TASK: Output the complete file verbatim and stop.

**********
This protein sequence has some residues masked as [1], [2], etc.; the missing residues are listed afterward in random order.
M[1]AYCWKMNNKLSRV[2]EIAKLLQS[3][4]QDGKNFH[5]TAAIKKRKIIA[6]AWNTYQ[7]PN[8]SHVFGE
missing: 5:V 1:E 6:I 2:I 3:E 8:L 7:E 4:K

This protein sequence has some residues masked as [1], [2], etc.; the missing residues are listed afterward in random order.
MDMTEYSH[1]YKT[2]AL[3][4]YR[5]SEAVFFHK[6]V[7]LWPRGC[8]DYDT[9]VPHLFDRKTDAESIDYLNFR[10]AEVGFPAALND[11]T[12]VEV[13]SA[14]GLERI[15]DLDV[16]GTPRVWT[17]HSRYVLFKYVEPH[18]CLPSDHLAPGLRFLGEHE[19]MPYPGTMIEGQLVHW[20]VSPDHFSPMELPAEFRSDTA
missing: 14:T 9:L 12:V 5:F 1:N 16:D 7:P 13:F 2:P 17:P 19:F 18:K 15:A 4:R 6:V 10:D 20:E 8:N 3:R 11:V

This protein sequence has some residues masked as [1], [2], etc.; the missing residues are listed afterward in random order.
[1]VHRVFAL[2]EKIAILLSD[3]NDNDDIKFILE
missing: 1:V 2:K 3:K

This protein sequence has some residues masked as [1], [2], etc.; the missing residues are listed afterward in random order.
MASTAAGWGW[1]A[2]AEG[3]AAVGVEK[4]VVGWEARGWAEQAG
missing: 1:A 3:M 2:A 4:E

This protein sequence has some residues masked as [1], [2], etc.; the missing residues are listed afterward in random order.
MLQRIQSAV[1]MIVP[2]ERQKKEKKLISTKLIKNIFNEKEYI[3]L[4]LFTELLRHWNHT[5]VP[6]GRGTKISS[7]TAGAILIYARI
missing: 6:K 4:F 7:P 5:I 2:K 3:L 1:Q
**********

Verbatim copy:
This protein sequence has some residues masked as [1], [2], etc.; the missing residues are listed afterward in random order.
M[1]AYCWKMNNKLSRV[2]EIAKLLQS[3][4]QDGKNFH[5]TAAIKKRKIIA[6]AWNTYQ[7]PN[8]SHVFGE
missing: 5:V 1:E 6:I 2:I 3:E 8:L 7:E 4:K

This protein sequence has some residues masked as [1], [2], etc.; the missing residues are listed afterward in random order.
MDMTEYSH[1]YKT[2]AL[3][4]YR[5]SEAVFFHK[6]V[7]LWPRGC[8]DYDT[9]VPHLFDRKTDAESIDYLNFR[10]AEVGFPAALND[11]T[12]VEV[13]SA[14]GLERI[15]DLDV[16]GTPRVWT[17]HSRYVLFKYVEPH[18]CLPSDHLAPGLRFLGEHE[19]MPYPGTMIEGQLVHW[20]VSPDHFSPMELPAEFRSDTA
missing: 14:T 9:L 12:V 5:F 1:N 16:D 7:P 13:F 2:P 17:P 19:F 18:K 15:A 4:R 6:V 10:D 20:E 8:N 3:R 11:V

This protein sequence has some residues masked as [1], [2], etc.; the missing residues are listed afterward in random order.
[1]VHRVFAL[2]EKIAILLSD[3]NDNDDIKFILE
missing: 1:V 2:K 3:K

This protein sequence has some residues masked as [1], [2], etc.; the missing residues are listed afterward in random order.
MASTAAGWGW[1]A[2]AEG[3]AAVGVEK[4]VVGWEARGWAEQAG
missing: 1:A 3:M 2:A 4:E

This protein sequence has some residues masked as [1], [2], etc.; the missing residues are listed afterward in random order.
MLQRIQSAV[1]MIVP[2]ERQKKEKKLISTKLIKNIFNEKEYI[3]L[4]LFTELLRHWNHT[5]VP[6]GRGTKISS[7]TAGAILIYARI
missing: 6:K 4:F 7:P 5:I 2:K 3:L 1:Q